The role of a teaching assistant is one that appeals to many people across the UK. Whether it’s the joy of working with children or the convenience of having the same holidays as your own kids the job has many enticing attributes. However, for many, it can all be a bit daunting. What does the role entail? How do I train? Where do I find positions? Hence we have put together this guide which hopefully will answer all of your questions.
The role of a teaching assistant is to provide support to teachers and to help children get the most out of their educational and social development. A teaching assistant has increasingly become an integral part of the classroom environment. Teaching Assistants can be found in both primary and secondary schools with the actual responsibilities varying somewhat depending upon the age group, level of qualification and experience. The general principles however remain the same. Some of the key responsibilities of a teaching assistant include:
To help gain more of an idea of the role have a read of “A Day in the Life of a Teaching Assistant” written by an actual TA themselves.
Working as a teaching assistant will require a number of core skills and competencies:
Technically you don’t require a qualification to work as a teaching assistant. The reality however is somewhat different as most schools will want you to have a recognised qualification on your CV. There will also be competition for job roles and it is more than likely there will be qualified people applying. It is imperative that you ensure that any qualification you undertake is actually recognised. Unfortunately there are many, especially online, that simply aren’t accepted by the vast majority of schools.
We highly recommend you have a read of our guide to teaching assistant courses where it will show you how you can check the legitimacy of any qualification from any provider.
The basic principle however is for a qualification to be recognised and accepted by schools it must be listed on the RQF (Regulated Qualification Framework).
A good standard of education is also beneficial with a number of schools preferring Grace C or above in English and Maths as Literacy and Numeracy are important components in the TA role.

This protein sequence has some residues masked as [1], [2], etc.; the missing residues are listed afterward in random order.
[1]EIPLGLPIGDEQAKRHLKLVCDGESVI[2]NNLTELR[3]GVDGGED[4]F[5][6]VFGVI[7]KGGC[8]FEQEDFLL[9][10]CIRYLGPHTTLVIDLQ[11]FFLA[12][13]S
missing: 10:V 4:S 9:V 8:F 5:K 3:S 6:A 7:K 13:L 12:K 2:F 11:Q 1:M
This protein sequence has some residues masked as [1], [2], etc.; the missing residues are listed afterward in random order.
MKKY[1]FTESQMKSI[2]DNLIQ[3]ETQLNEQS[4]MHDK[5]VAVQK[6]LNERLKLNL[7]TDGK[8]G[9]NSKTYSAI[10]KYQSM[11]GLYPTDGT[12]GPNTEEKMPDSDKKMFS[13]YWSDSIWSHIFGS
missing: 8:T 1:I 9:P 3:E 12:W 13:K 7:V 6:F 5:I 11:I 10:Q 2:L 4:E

There are various ways you can become qualified as a teaching assistant.
We offer the full range of RQF Teaching Assistant qualifications. Again, read the guide to teaching assistant courses for a detailed breakdown of each qualification and to help identify which would be the best for you.
Support Work in Schools Level 2 Award
Supporting Teaching and Learning in Schools Level 2 Certificate
Supporting Teaching and Learning in Schools Level 3 Award
Supporting Teaching and Learning in Schools Level 3 Certificate
Specialist Support in Teaching and Learning in Schools Level 3 Diploma
Higher Level Teaching Assistant Level 4 Certificate
To be fully qualified as a teaching assistant you will be required to either be working in a school or obtain voluntary work of at least an average of five hours a week.
To obtain this you should approach the local schools in your area. Ensure you make it clear you are planning to study a qualification as they will know you are serious and not time wasting.
Use any contacts you may have, for example if you know a teacher, a TA or a parent from a school, use any avenue to make yourself known.
Many students have fed back to us they have a better response when they approach a school in person rather than just email or call.
Essentially try all avenues, those who are pro-active generally obtain the position they need.
The salary of a teaching assistant can depend upon various factors including experience, qualifications held and the pay scales of the local authority. There is no set pay scale so individual authorities and even schools can set their own pay and terms. As a general guide the average salaries are:
There is also work available through supply agencies. Here you are likely to be paid more but the work may not be as regular and of course you may be required to travel further.
As with all job roles, the more you search the more opportunities you will find. Usually TA positions are advertised by the school themselves but there are many places you can find vacancies.
Simply googling ‘teaching assistant’ jobs and adding the area that you live will bring you a long list. More generic sites you can look at include Reed, Jobsora and Total Jobs along with more specialist sites such as EduStaff and Eteach.
As with all job roles an effective CV is often the first step to securing the all important interview. Here are a few tips with regards to your CV.
There are some good sources online to further assist you in planning and writing your CV, including templates. Examples include:
Preparation is the key to maximizing your chances of success in an interview. Familiarise yourself with the school itself, their policies, vision and values.
Take your time, you don’t have to answer immediately, pauses while you compose yourself followed by a well thought answer are perfectly fine and far better than just blurting out the first thing that comes to mind.
Research online as to the types of questions you will be asked and if possible practice answering them with friends or family.
Try to use the SAR (Situation, Action, Result) technique when answering. For example you might be asked what you would do if a child was hurt but didn’t want to go for medical attention.. if you have come across a similar situation previously, relate to it.. what the situation was, the action you took and the result.
Once again, google is your friend. There are many resources which provide sample answers to the most commonly asked questions. Read them, become familiar and you’ll impress that interview panel!
Some useful places to start:
Finally we leave you with some top tips on gaining a teaching assistant role.